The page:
India Continues Making Major Strides Towards Energy Efficiency
Major moves in energy efficiency are occurring in India. We’re pleased to announce that the “India Cooling Action Plan” was released; microwaves are included for the first time in the Bureau of Energy Efficiency’s Star Rating program while washing machines received revised Star Rating qualifications to include both water efficiency and energy performance; a 12-month bulk procurement program for ACs is launching in South and West Delhi; and finally, a new CEEW report, “Incentives and Regulations to Phase-down HFCs in India”. Continue reading to learn more.
India Cooling Action Plan Released
Cooling demand within India is projected to grow around eight times by 2037-2038 compared to the 2017-2018 baseline, with the building sector demand growing nearly 11 times the baseline; cold-chain and refrigeration sectors anticipating four times the growth, and transport and air conditioning growing five times the baseline. The “India Cooling Action Plan” (ICAP) is the first of its kind in the world and outlines the country’s need for sustainable cooling that is accessible for all while adhering to the Hydrochlorofluorocarbons (HCFC) phase-out and high global warming potential (GWP) Hydrofluorocarbons (HFC) phase-down schedules outlined in the Kigali Amendment to the Montreal Protocol. The ICAP covers the next 20-years (2018 to 2038) and outlines recommendations to address the cooling requirements across sectors and the means to provide access to sustainable cooling. Recommendations include:
- Recognition of “cooling and related areas” as a thrust area of research under the national science and technology program to support the development of technological solutions and encourage innovation challenges.
- Reduction of cooling demand across sectors by 20% to 25% by the year 2037-38.
- Reduction of refrigerant demand by 25% to 30% by the year 2037-38.
- Reduction of cooling energy requirements by 25% to 40% by the year 2037-38.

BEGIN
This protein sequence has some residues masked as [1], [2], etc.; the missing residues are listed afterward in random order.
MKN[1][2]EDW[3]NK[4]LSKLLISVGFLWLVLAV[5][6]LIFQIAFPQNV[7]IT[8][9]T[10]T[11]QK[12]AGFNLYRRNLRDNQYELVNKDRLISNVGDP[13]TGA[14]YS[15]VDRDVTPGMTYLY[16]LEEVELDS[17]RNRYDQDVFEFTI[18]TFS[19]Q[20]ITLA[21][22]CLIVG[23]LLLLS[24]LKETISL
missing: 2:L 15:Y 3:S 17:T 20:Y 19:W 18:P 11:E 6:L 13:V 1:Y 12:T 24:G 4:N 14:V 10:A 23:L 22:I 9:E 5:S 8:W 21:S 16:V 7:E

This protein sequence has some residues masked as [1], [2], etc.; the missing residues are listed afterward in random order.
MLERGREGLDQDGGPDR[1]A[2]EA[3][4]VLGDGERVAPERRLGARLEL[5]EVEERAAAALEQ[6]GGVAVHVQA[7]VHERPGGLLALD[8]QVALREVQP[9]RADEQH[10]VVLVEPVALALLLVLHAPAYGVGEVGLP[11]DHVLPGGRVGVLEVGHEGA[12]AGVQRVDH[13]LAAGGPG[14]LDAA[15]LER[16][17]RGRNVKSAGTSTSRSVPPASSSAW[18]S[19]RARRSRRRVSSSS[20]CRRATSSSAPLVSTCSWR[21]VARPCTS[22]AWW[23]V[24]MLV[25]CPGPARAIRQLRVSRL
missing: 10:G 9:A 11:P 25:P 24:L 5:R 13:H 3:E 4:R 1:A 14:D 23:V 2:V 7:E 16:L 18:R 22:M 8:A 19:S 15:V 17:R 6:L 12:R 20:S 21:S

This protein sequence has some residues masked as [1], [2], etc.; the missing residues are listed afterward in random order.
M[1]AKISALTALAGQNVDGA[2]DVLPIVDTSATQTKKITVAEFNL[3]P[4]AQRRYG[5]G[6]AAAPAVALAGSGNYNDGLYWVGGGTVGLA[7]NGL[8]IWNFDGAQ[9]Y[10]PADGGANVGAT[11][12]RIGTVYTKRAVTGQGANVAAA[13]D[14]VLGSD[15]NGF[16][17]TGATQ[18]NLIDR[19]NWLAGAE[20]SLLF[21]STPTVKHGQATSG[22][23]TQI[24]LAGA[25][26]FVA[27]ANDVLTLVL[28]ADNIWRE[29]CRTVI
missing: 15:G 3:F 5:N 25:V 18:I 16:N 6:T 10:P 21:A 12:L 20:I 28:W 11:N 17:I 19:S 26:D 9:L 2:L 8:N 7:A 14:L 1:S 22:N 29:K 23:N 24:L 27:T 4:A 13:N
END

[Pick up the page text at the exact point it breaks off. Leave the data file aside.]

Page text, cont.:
- Training and certification of 100,000 servicing sector technicians by the year 2022-23, synergizing with Skill India Mission.
Star Rating Program Launched for Microwaves, Washing Machines Revised
Image source: Max Pixel
On March 8, 2019, the Government of India’s Ministry of Power expanded its Appliances’ Standards & Labeling (Star Rating) program to include microwave ovens, while revising and updating the Star Rating qualifications for washing machines to include both water consumption and energy performance. These additions are estimated to save over 3 Billion Units of electricity, equivalent to the reduction of 2.4 Million tons of CO2, by the year 2030. In the fiscal year 2017-2018, the Indian microwave oven market sold 1.21 million units (2% CAGR), while the washing machine market sold 6.1 million units (8% CAGR). Both appliances are fueled by rapid urbanization growth and rising incomes. The program for these two appliances is voluntary and will be valid through December 31, 2020. Read the press release.
EESL Bulk AC Procurement to Reduce Costs, Increase Efficiency
Image source: The Climate Group
Energy Efficiency Services Ltd. (EESL) and private distribution company BSES Rajdhani (BRPL), who serves residential and institutional consumers in Delhi, are partnering on a 12-month pilot for Super-Efficient Air Conditioning. This program will distribute air conditioners that are 40 percent more efficient, but priced comparably with the 3-Star Rated ACs (ISEER 3.8) currently available on the market. Bulk procurement, with consumers paying upfront, is expected to save end-users 20%-30% off the retail costs of similar technologies. The pilot will target 2,500,00 consumers in South and West Delhi while expecting to reduce peak power demand by 22 MW. Read more.
CEEW Report: “Incentives and Regulations to Phase-down HFCs in India”
Image source: The Climate Group
Under the Kigali Amendment to the Montreal Protocol, India committed to lower consumption and production of Hydrofluorocarbons (HFC), with high global warming potential (GWP), by 85 percent before 2047. The sectors most impacted by this transition are residential air conditioning, mobile air conditioning, commercial air conditioning, and commercial refrigeration. A recent report by CEEW, the “Incentives and Regulations to Phase-down HFCs in India,” in collaboration with the Norwegian Environment Agency, maps out regulatory options that came about through in-depth interviews with more than 60 industry stakeholders including refrigerant consumers, manufacturers, suppliers, component manufacturers and suppliers, industry association representatives, and commercial users of products. This report outlines and recommends five methods to successfully transitioning away from HFCs: 1) focusing on policy certainty, 2) imposing a medium-term upper limit on GWPs, 3) meticulous checks at each level of transition, 4) fostering awareness about the refrigerant transition, and 5) formulating policies supporting HFC phase-down. Read the report.